Mr. Robert Watt:

Most of the officials here-----

Photo of John McGuinnessJohn McGuinness (Carlow-Kilkenny, Fianna Fail)
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Is it not absolutely correct-----

Mr. Robert Watt:

I do not want to-----

Photo of John McGuinnessJohn McGuinness (Carlow-Kilkenny, Fianna Fail)
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-----that-----

Mr. Robert Watt:

It is late in the day now to be falling out with each other. Obviously, Mr. O'Brien works in the OGP with Mr. Quinn. I will not read out the names of the other bodies. The Chairman knows them. They work for other Departments and agencies.

Photo of John McGuinnessJohn McGuinness (Carlow-Kilkenny, Fianna Fail)
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I will move on from there.

Mr. Robert Watt:

The Chairman is right in the sense that the contracts committee is part of the overall structure, which is overseen by Mr. Quinn.

Photo of John McGuinnessJohn McGuinness (Carlow-Kilkenny, Fianna Fail)
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Does Mr. Watt know whether the derogation for the process adopted by the hospital was asked for after the tender process was completed?

Mr. David O'Brien:

The application was well before the tender.

Photo of John McGuinnessJohn McGuinness (Carlow-Kilkenny, Fianna Fail)
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It was well before the tender.

Mr. David O'Brien:

Absolutely, yes.

Photo of John McGuinnessJohn McGuinness (Carlow-Kilkenny, Fianna Fail)
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Yes. I will go on to the public procurement rules and all the rest of it. Is there any question that underbidders or overbidders, or whatever they were, took issue with the process?

Mr. Robert Watt:

The Chairman and I have debated this point in the past. Every procurement process of any scale that we undertake in Ireland leads to the threat of legal action or to actual legal action. This is a very litigious area which is covered by EU directives transposed into Irish law. There are armies of solicitors working for the main contractors. This is a very contested space in terms of how the awarding of the contracts is managed and in terms of the delivery of the contracts and how they are operationalised. The Chairman is aware of the situation we had in Grangegorman. He has previously quizzed me on that situation, which led to a three-year delay in that contract. There are many other cases. Unfortunately, there are difficulties.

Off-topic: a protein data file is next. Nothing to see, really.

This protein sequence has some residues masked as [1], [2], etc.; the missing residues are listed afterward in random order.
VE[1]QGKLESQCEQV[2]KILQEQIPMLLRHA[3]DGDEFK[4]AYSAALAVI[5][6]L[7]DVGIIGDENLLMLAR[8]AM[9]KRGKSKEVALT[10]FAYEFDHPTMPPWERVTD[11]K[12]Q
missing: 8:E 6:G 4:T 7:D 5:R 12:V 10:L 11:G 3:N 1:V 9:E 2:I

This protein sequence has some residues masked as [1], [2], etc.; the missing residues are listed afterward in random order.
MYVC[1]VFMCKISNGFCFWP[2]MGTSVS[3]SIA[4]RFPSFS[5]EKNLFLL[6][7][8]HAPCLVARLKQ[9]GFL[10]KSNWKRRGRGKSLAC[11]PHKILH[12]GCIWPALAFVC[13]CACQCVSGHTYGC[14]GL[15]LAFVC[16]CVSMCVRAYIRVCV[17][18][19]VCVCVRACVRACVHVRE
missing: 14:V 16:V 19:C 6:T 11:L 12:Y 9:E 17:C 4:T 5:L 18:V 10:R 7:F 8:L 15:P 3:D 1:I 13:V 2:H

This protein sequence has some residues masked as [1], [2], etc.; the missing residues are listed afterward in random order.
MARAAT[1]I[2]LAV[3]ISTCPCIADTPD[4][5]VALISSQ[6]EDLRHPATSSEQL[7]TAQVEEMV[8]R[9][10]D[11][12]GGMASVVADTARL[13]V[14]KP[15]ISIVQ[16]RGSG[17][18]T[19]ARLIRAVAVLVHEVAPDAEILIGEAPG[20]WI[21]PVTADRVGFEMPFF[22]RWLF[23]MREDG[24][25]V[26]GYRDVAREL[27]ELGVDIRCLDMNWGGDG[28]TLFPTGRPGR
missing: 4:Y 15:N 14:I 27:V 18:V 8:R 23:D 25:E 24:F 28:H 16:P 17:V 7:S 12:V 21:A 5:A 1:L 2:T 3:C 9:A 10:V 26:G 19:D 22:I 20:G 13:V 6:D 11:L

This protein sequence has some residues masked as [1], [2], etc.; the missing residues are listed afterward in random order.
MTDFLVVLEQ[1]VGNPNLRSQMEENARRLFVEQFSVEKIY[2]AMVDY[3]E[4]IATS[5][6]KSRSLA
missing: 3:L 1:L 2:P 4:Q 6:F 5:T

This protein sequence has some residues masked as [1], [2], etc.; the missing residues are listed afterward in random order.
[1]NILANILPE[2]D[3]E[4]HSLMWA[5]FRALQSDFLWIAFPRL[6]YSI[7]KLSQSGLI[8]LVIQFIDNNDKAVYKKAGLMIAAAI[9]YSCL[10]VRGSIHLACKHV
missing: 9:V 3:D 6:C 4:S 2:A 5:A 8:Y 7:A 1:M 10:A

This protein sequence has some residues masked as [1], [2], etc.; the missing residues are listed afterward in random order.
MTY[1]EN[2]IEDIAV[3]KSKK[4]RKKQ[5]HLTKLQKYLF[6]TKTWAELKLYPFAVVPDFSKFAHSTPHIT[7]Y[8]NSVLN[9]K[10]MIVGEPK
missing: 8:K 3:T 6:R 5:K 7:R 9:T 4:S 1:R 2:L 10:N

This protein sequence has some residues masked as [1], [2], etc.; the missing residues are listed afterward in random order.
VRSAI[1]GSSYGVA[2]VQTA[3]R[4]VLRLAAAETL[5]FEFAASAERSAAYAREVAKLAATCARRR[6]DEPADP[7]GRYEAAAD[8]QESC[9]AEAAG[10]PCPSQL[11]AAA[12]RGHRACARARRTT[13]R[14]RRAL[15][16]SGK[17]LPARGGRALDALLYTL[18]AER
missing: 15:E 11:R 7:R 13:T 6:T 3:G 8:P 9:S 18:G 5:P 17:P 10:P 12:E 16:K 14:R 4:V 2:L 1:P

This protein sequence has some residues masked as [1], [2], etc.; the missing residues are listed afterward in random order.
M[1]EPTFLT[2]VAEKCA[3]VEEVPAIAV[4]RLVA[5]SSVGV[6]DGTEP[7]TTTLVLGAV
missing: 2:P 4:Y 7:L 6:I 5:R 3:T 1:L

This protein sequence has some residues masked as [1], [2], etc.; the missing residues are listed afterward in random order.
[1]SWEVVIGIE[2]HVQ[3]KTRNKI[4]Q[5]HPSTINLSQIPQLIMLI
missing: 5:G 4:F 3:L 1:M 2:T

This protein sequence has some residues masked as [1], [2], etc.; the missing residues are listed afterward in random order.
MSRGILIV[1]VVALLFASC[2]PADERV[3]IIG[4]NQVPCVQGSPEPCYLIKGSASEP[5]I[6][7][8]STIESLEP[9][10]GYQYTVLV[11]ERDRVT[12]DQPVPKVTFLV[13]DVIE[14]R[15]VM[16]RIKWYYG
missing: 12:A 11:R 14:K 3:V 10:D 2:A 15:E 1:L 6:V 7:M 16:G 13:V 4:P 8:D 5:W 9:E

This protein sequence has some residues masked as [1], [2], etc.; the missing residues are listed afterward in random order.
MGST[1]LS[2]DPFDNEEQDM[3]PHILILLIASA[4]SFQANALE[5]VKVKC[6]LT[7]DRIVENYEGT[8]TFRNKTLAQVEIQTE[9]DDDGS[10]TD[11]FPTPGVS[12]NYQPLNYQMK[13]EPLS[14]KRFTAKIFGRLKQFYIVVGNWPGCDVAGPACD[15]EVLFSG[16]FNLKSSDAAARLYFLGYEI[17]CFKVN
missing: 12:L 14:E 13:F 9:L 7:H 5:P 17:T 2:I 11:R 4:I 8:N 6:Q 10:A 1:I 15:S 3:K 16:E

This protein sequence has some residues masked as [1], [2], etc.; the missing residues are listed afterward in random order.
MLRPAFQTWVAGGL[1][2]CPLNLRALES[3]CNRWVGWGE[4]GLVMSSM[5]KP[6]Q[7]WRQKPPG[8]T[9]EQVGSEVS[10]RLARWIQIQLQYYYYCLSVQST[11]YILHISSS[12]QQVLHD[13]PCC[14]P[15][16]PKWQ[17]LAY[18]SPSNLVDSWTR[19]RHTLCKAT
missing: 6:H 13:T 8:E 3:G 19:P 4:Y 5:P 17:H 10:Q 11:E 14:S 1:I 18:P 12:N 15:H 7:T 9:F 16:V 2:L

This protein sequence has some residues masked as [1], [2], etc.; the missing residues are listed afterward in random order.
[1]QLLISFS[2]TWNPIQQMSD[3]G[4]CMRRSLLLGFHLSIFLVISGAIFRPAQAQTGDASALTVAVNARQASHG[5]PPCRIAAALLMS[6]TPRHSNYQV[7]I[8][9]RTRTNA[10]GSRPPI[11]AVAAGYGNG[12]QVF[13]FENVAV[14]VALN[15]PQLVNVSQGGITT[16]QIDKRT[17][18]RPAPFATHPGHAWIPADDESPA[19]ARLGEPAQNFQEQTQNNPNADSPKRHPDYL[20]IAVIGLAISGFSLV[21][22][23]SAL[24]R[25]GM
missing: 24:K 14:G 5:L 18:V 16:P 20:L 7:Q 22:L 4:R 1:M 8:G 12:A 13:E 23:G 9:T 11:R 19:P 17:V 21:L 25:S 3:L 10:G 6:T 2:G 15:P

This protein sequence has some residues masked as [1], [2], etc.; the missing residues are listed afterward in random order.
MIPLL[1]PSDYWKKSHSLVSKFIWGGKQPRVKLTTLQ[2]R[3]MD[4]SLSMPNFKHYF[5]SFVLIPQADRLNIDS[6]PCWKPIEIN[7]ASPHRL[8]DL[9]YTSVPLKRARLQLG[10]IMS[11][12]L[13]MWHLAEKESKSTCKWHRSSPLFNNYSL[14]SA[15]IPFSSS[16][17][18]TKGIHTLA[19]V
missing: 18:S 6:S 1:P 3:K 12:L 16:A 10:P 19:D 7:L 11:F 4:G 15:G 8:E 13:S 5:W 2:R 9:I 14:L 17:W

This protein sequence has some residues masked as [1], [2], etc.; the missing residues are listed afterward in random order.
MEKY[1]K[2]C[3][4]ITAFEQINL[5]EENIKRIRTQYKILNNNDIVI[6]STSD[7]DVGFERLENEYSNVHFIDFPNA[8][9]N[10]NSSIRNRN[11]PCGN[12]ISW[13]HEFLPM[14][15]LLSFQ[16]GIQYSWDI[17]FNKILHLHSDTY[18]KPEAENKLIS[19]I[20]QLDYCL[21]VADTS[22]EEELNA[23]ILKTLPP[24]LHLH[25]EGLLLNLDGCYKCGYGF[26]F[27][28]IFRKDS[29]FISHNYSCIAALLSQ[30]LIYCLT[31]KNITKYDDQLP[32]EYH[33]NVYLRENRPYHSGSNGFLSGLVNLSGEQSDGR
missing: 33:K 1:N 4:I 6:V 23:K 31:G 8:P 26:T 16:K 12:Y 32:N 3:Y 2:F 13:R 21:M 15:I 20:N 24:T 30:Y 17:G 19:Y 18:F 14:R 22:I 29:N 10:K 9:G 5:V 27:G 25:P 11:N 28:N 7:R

Photo of John McGuinnessJohn McGuinness (Carlow-Kilkenny, Fianna Fail)
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There is a derogation in circumstances in which the figures change. There was a change, not in the tender process but in the circumstances of all of this. The other bidders - if there were other bidders - would surely have had to be asked. It changed, and the Department stuck with the one contract and the one tender. Even though there had been a change, it did not revert back to any of the other players. Has the children's hospital board left itself open for legal action?

Mr. David O'Brien:

All of that was set out in the contract as advertised and in the procurement process. From the outset, the intention to undertake the guaranteed maximum price process was subject to change. That was clear to the tenderers that were taking on the process. From that perspective, everybody would have been aware of the potential. The process is designed to bring people in to work through the issues with the project to arrive at the guaranteed maximum price. Contract modification is covered by a particular article of the procurement directives, which sets out the circumstances in which that can be done. That would have met that. It was-----